Nancy L. Sponseller

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Looking to the future with a prenuptial agreement

On behalf of Law Office of Nancy L. Sponseller posted on Wednesday, October 15, 2014.

Many Ohio residents may consider prenuptial agreements a concern only for the wealthy. Younger couples in particular often think that they do not have assets significant enough to warrant considering one. However, issues of who owns an asset or debt are often more complicated than prospective spouses realize.

Although a couple may enter a marriage without significant assets such as cars, homes or businesses, it is unlikely that they will not acquire any assets in the future. While couples may understand the need to divide jointly-purchased and jointly-held property fairly, spouses who inherit money, family businesses or other property from a parent or other relative usually wish to keep those assets for themselves. Divorce laws usually protect inheritances from the property division process, but inherited assets that are commingled are typically considered marital property. This includes assets purchased with inherited funds for both partners’ use like a home or car. A prenuptial agreement protects the spouse from having to share the value of assets bought with inherited money in a subsequent divorce.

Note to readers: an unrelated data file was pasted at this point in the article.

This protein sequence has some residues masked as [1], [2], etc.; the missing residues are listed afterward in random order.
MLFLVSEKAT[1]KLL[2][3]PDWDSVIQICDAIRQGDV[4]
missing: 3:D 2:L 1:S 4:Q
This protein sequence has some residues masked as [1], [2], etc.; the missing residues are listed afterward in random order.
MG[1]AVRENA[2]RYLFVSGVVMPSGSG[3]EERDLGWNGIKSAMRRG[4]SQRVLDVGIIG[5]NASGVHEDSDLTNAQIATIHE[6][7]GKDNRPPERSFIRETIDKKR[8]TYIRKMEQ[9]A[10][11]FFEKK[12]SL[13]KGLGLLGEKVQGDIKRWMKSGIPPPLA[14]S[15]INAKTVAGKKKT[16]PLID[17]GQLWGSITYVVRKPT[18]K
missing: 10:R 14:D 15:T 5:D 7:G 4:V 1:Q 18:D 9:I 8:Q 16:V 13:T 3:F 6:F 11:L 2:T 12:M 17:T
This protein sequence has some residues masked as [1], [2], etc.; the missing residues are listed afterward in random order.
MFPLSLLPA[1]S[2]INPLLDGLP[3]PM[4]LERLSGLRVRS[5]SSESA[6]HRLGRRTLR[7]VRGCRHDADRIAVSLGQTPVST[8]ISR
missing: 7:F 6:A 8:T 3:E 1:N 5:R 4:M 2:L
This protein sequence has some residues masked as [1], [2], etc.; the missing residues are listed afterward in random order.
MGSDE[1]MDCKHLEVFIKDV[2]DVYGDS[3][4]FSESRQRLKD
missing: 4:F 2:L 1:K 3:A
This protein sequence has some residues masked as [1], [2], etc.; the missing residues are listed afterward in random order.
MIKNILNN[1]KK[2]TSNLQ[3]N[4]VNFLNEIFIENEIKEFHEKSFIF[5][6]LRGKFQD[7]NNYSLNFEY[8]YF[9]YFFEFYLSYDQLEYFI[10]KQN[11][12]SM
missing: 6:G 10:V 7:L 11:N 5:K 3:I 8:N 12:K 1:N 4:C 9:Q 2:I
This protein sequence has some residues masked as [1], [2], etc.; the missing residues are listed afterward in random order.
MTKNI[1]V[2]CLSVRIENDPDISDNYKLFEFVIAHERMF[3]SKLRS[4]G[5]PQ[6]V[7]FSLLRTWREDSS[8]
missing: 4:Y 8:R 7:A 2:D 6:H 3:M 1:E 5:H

Many young couples come into a marriage holding significant student loans or other debts. Debts incurred before a marriage usually remain the responsibility of the debtor upon divorce, but debt consolidation, refinancing or other procedures may make the debt both partners’ responsibility upon divorce. A prenuptial agreement can clearly designate whose debt is whose and simplify the division of debts.

Couples preparing to get married often find that they can give their families peace of mind by obtaining a prenuptial agreement before inheriting assets. They may also find comfort in knowing that they will not have to assume an estranged partner’s debts in case the marriage ends. A family law attorney can guide a client through the process of negotiating a prenuptial agreement.

Source: MainStreet, “Why You Need a Prenup to Marry Even If You Think You’re Poor“, Marc Levy, October 06, 2014